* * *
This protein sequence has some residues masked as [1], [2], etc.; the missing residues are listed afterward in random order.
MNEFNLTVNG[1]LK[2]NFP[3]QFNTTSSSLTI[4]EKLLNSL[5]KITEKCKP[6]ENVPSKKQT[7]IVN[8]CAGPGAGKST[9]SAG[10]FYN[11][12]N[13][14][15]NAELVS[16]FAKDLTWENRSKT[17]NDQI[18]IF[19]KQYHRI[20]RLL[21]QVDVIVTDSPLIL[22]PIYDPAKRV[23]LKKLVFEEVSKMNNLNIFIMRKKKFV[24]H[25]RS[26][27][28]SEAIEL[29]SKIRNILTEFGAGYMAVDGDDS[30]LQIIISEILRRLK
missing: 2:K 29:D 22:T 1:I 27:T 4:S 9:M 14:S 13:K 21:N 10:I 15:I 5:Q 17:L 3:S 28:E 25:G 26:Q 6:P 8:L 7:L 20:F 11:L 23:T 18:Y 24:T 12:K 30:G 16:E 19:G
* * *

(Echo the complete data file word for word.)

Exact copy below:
This protein sequence has some residues masked as [1], [2], etc.; the missing residues are listed afterward in random order.
MNEFNLTVNG[1]LK[2]NFP[3]QFNTTSSSLTI[4]EKLLNSL[5]KITEKCKP[6]ENVPSKKQT[7]IVN[8]CAGPGAGKST[9]SAG[10]FYN[11][12]N[13][14][15]NAELVS[16]FAKDLTWENRSKT[17]NDQI[18]IF[19]KQYHRI[20]RLL[21]QVDVIVTDSPLIL[22]PIYDPAKRV[23]LKKLVFEEVSKMNNLNIFIMRKKKFV[24]H[25]RS[26][27][28]SEAIEL[29]SKIRNILTEFGAGYMAVDGDDS[30]LQIIISEILRRLK
missing: 2:K 29:D 22:T 1:I 27:T 4:S 9:M 14:S 13:K 21:N 10:I 15:I 5:Q 17:L 3:S 28:E 25:G 26:Q 6:P 8:L 7:L 20:F 11:L 23:T 18:Y 24:T 12:K 30:G 16:E 19:G